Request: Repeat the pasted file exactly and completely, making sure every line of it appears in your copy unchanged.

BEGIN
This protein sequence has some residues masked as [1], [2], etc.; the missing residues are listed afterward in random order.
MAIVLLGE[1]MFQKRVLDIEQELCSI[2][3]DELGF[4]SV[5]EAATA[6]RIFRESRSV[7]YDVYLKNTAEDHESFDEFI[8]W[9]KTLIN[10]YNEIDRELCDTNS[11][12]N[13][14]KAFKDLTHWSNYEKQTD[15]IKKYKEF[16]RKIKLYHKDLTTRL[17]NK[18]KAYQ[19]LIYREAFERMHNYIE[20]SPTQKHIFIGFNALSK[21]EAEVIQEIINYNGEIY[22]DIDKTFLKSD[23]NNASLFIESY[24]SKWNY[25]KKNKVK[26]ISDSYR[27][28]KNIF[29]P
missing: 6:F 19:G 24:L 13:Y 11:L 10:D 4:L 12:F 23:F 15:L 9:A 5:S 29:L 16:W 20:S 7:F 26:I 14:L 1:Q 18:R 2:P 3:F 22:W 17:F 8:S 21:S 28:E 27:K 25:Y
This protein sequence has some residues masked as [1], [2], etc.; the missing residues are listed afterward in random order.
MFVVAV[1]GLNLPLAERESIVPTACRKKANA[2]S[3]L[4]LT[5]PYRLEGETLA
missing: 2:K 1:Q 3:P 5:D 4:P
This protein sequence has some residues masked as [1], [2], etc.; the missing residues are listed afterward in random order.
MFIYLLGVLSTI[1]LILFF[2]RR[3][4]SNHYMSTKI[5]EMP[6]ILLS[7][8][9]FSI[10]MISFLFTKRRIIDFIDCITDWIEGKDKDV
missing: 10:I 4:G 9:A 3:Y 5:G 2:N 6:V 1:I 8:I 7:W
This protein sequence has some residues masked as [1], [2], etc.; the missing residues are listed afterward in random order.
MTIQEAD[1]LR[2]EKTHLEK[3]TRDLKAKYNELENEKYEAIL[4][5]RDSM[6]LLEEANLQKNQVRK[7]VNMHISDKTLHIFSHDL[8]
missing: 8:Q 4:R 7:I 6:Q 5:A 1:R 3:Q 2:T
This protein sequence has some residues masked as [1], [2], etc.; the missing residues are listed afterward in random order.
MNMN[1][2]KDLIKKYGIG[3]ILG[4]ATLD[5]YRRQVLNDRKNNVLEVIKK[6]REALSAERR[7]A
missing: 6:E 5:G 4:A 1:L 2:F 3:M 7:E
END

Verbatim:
This protein sequence has some residues masked as [1], [2], etc.; the missing residues are listed afterward in random order.
MAIVLLGE[1]MFQKRVLDIEQELCSI[2][3]DELGF[4]SV[5]EAATA[6]RIFRESRSV[7]YDVYLKNTAEDHESFDEFI[8]W[9]KTLIN[10]YNEIDRELCDTNS[11][12]N[13][14]KAFKDLTHWSNYEKQTD[15]IKKYKEF[16]RKIKLYHKDLTTRL[17]NK[18]KAYQ[19]LIYREAFERMHNYIE[20]SPTQKHIFIGFNALSK[21]EAEVIQEIINYNGEIY[22]DIDKTFLKSD[23]NNASLFIESY[24]SKWNY[25]KKNKVK[26]ISDSYR[27][28]KNIF[29]P
missing: 6:F 19:G 24:L 13:Y 11:L 10:D 4:L 12:F 23:F 15:L 9:A 5:S 29:L 16:W 20:S 7:F 26:I 14:L 1:Q 18:R 2:P 3:F 22:W 17:F 8:S 21:S 28:E 27:K 25:Y
This protein sequence has some residues masked as [1], [2], etc.; the missing residues are listed afterward in random order.
MFVVAV[1]GLNLPLAERESIVPTACRKKANA[2]S[3]L[4]LT[5]PYRLEGETLA
missing: 2:K 1:Q 3:P 5:D 4:P
This protein sequence has some residues masked as [1], [2], etc.; the missing residues are listed afterward in random order.
MFIYLLGVLSTI[1]LILFF[2]RR[3][4]SNHYMSTKI[5]EMP[6]ILLS[7][8][9]FSI[10]MISFLFTKRRIIDFIDCITDWIEGKDKDV
missing: 10:I 4:G 9:A 3:Y 5:G 2:N 6:V 1:I 8:I 7:W
This protein sequence has some residues masked as [1], [2], etc.; the missing residues are listed afterward in random order.
MTIQEAD[1]LR[2]EKTHLEK[3]TRDLKAKYNELENEKYEAIL[4][5]RDSM[6]LLEEANLQKNQVRK[7]VNMHISDKTLHIFSHDL[8]
missing: 8:Q 4:R 7:I 6:Q 5:A 1:R 3:Q 2:T
This protein sequence has some residues masked as [1], [2], etc.; the missing residues are listed afterward in random order.
MNMN[1][2]KDLIKKYGIG[3]ILG[4]ATLD[5]YRRQVLNDRKNNVLEVIKK[6]REALSAERR[7]A
missing: 6:E 5:G 4:A 1:L 2:F 3:M 7:E